The crystal structures of K•(tdapO2)2 and Rb•(tdapO2)2 were isostructural. Figure 19a,b shows the crystal structure of K•(tdapO2)2, which consists of two crystallographically nonequivalent tdapO2 molecules 1 (blue) and 2 (red). The bond lengths of these two tdapO2 molecules (1 and 2) are sufficiently distinguishable (green circles in Figure 16), and clearly indicate that one molecule is neutral (1) and the other molecule is anionic (2). They form an alternating π-stacking arrangement along the a + c axis, with very similar interplanar distances of 3.29 Å but different intermolecular arrangements (i) and (ii). In a similar way, the tdapO2 molecules in Rb•(tdapO2)2 form an alternating π-stacking arrangement with interplanar distances of 3.29 (i) and 3.31 Å (ii). As shown in Figure 19a, a potassium ion is tweezered by the phenanthroline moieties of the coplanar molecules 1 and 2 in different π-stacking columns, and is capped by the two thiadiazole dioxide moieties from both sides of the plane. These salts are in a class I mixed valence state [73], or, in other words, in a charge-ordered state—a state that has attracted much attention in recent years. Figure 19b indicates that the molecules 1 and 2 exhibit a checker-board-type charge ordering [74].

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Figure 19. Crystal structure (a,b) of K•(tdapO2)2 and temperature dependence of χp (c) for K•(tdapO2)2 and Rb•(tdapO2)2. Adapted with permission from [47] and [48]. Copyright 2011 and 2013 American Chemical Society.

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Figure 19. Crystal structure (a,b) of K•(tdapO2)2 and temperature dependence of χp (c) for K•(tdapO2)2 and Rb•(tdapO2)2. Adapted with permission from [47] and [48]. Copyright 2011 and 2013 American Chemical Society.
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Figure 19c depicts the temperature dependence of χp for K•(tdapO2)2 and Rb•(tdapO2)2, where the molar unit contains two tdapO2 molecules. The behavior of K•(tdapO2)2 (green circles in Figure 19c) in the temperature range from 33 to 350 K can be fitted to the Bonner-Fisher model (Equation (1)) with the following fitting parameters: g = 1.95 ± 0.05 and J/kB = −20 ± 1 K for K•(tdapO2)2. The behavior of Rb•(tdapO2)2 (blue circles in Figure 19c) in the temperature range from 54 to 300 K can be fitted to the Bonner-Fisher model (Equation (1)) with the following fitting parameters: g = 1.94 ± 0.06 and J/kB = −29 ± 1 K.

The |J| values of K•(tdapO2)2 and Rb•(tdapO2)2 are larger than that of K•tdapO2, though the π-stacking column in K•(tdapO2)2 and Rb•(tdapO2)2 includes the non-magnetic molecule 1. In general, the intermolecular magnetic exchange interaction results from cancellation between the ferromagnetic and antiferromagnetic contributions. Therefore, it is not entirely surprising that the antiferromagnetic interactions in K•(tdapO2)2 and Rb•(tdapO2)2 are stronger than that in K•tdapO2, if the latter involves a stronger ferromagnetic contribution. Below ca. 15K, the χp values of K•(tdapO2)2 and Rb•(tdapO2)2 exhibit a sudden jump (Figure 20a), followed by a Curie-like behavior. The field dependence of the magnetization was measured at various temperatures. The magnetization curves (Figure 20b,c) indicate the presence of a small spontaneous magnetization below these temperatures, which is probably caused by spin canting. These are some of the highest transition temperatures among molecule-based magnetic materials that do not include transition metals [18].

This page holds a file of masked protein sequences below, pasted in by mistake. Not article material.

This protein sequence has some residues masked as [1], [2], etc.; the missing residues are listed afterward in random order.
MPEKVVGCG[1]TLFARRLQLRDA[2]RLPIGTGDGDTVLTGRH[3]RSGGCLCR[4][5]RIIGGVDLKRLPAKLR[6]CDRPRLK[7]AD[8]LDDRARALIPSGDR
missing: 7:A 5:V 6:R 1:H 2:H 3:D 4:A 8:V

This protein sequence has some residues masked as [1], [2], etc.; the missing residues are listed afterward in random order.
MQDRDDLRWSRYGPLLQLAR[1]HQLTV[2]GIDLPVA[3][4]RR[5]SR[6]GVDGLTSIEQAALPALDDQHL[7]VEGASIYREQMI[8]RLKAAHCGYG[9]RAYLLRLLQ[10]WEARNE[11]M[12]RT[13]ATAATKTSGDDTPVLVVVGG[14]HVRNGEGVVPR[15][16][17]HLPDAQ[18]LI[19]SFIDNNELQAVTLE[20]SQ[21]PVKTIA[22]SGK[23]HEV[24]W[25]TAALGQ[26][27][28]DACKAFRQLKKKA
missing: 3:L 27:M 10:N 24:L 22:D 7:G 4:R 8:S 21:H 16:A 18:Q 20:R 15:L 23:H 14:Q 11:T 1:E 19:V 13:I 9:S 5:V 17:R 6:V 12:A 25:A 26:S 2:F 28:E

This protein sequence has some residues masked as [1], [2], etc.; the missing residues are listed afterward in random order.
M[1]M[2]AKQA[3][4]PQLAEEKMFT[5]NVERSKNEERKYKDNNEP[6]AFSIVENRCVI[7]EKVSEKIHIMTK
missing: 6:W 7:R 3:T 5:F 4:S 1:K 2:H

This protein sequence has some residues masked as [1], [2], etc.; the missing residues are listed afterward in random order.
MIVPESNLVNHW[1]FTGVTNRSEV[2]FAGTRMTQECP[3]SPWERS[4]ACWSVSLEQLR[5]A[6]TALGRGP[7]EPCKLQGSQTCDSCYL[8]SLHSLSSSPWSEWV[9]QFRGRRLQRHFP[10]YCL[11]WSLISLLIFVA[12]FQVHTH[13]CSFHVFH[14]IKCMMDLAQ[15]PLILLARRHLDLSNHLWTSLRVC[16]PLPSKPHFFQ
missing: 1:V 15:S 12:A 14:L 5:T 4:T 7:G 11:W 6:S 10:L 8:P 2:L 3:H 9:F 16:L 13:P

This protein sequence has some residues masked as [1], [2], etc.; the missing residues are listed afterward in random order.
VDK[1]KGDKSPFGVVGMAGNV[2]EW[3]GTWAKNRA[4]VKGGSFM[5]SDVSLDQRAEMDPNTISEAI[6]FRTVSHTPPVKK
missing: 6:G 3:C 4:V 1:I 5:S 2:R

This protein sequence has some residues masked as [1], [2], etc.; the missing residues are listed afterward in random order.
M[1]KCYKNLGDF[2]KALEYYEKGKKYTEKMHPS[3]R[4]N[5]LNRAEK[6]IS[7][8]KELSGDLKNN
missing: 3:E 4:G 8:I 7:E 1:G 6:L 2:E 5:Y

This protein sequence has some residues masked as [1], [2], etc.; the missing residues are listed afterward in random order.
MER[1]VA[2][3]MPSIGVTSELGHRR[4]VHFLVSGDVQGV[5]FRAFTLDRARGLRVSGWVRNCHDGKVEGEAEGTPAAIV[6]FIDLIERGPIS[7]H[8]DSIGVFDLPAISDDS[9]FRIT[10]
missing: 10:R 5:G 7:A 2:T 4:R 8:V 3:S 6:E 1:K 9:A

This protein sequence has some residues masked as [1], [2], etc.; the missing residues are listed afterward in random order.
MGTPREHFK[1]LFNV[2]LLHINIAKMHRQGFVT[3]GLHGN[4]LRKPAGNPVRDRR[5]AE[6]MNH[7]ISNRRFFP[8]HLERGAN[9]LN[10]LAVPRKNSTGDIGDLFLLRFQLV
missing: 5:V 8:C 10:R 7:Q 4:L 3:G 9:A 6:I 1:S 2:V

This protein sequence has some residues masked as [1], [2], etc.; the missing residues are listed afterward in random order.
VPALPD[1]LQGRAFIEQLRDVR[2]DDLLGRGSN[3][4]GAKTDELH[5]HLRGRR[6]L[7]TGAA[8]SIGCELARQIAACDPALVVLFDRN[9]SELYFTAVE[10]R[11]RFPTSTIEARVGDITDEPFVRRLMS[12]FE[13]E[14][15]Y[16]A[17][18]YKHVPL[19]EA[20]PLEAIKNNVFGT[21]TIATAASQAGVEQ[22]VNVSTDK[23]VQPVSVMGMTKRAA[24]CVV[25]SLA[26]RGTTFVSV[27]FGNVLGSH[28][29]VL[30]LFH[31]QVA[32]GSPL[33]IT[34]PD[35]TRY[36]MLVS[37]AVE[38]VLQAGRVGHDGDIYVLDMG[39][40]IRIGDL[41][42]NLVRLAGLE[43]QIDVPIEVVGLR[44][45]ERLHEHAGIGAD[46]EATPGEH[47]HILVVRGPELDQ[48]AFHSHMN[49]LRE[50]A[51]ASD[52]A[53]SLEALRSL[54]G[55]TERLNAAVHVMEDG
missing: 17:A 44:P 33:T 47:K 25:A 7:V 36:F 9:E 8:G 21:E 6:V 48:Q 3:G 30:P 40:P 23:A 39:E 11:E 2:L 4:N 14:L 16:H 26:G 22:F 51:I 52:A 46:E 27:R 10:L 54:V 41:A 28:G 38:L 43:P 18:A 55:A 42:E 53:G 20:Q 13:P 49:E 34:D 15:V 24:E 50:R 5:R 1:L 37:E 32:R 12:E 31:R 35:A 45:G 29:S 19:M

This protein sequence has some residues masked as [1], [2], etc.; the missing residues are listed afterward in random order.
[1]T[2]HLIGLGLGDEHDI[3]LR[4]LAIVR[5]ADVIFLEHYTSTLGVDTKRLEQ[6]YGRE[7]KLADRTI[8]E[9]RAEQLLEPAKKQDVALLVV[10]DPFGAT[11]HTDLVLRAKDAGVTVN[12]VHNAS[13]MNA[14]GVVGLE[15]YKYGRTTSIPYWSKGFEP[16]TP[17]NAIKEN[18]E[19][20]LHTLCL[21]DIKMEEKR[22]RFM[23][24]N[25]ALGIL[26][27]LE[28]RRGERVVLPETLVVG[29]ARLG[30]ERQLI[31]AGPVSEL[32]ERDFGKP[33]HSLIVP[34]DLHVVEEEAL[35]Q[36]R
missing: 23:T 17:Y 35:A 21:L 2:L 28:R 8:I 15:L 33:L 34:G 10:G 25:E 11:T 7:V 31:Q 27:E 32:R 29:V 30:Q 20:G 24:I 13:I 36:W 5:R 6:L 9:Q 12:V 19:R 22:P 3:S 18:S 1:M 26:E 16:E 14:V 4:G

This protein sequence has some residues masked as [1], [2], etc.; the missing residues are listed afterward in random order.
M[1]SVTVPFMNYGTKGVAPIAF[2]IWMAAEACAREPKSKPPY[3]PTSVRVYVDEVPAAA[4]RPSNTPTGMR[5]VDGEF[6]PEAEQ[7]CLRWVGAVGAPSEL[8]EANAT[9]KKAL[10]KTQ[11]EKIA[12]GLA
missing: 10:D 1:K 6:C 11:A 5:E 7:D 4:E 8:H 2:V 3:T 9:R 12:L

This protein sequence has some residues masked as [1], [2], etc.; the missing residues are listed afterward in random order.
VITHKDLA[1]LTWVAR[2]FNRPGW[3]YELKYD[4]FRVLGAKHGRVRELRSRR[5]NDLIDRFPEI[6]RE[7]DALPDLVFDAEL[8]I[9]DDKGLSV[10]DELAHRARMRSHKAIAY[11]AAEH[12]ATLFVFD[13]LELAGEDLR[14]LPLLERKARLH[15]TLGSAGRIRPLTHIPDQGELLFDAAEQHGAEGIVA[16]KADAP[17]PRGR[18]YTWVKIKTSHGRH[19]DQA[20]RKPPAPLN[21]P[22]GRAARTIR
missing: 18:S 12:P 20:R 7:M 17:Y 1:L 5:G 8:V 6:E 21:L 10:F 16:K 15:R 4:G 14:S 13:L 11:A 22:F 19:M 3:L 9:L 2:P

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Figure 20. Temperature dependence of χp for K•(tdapO2)2 and Rb•(tdapO2)2 at low temperatures (a). Magnetization curves of K•(tdapO2)2 (b) and Rb•(tdapO2)2 (c) at 5, 10 and 15 K. Adapted with permission from [47] and [48]. Copyright 2011 and 2013 American Chemical Society.

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Figure 20. Temperature dependence of χp for K•(tdapO2)2 and Rb•(tdapO2)2 at low temperatures (a). Magnetization curves of K•(tdapO2)2 (b) and Rb•(tdapO2)2 (c) at 5, 10 and 15 K. Adapted with permission from [47] and [48]. Copyright 2011 and 2013 American Chemical Society.
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3.3.3. Kagome Lattice Formed by Coordination Bonding: Cs7•(tdapO2)6•ClO4

Figure 21a,b show the crystal structure of Cs7•(tdapO2)6•ClO4, which consists of seven crystallographically nonequivalent cesium ions (one is on the 3-fold rotation axis and inversion center, and the others are in the general positions), one perchlorate ion on the 3-fold rotation axis and inversion center, and six crystallographically equivalent tdapO2 molecules. The positions of oxygen atoms belonging to a ClO4 ion are disordered and their occupancies are fixed to 0.5. This stoichiometric result and the bond lengths of tdapO2 (Figure 16) suggest that the valence of tdapO2 is −1 and the composition formula is Cs7•(tdapO2)6•ClO4. A Cs ion is surrounded by five oxygen atoms belonging to five tdapO2 and four nitrogen atoms belonging to three tdapO2. The other Cs ion is surrounded by six oxygen atoms belonging to six tdapO2 and eight oxygen atoms (whose occupancy is 0.5) belonging to two ClO4 ions. A notable point is that six tdapO2 radical anions are located on a so-called “Kagomé lattice,” in which antiferromagnetically interacted spins form a frustrated system [75]. They also form a strongly alternating π-stacking arrangement along the c axis, with interplanar distances of 3.13 (i) and 3.29 Å (ii).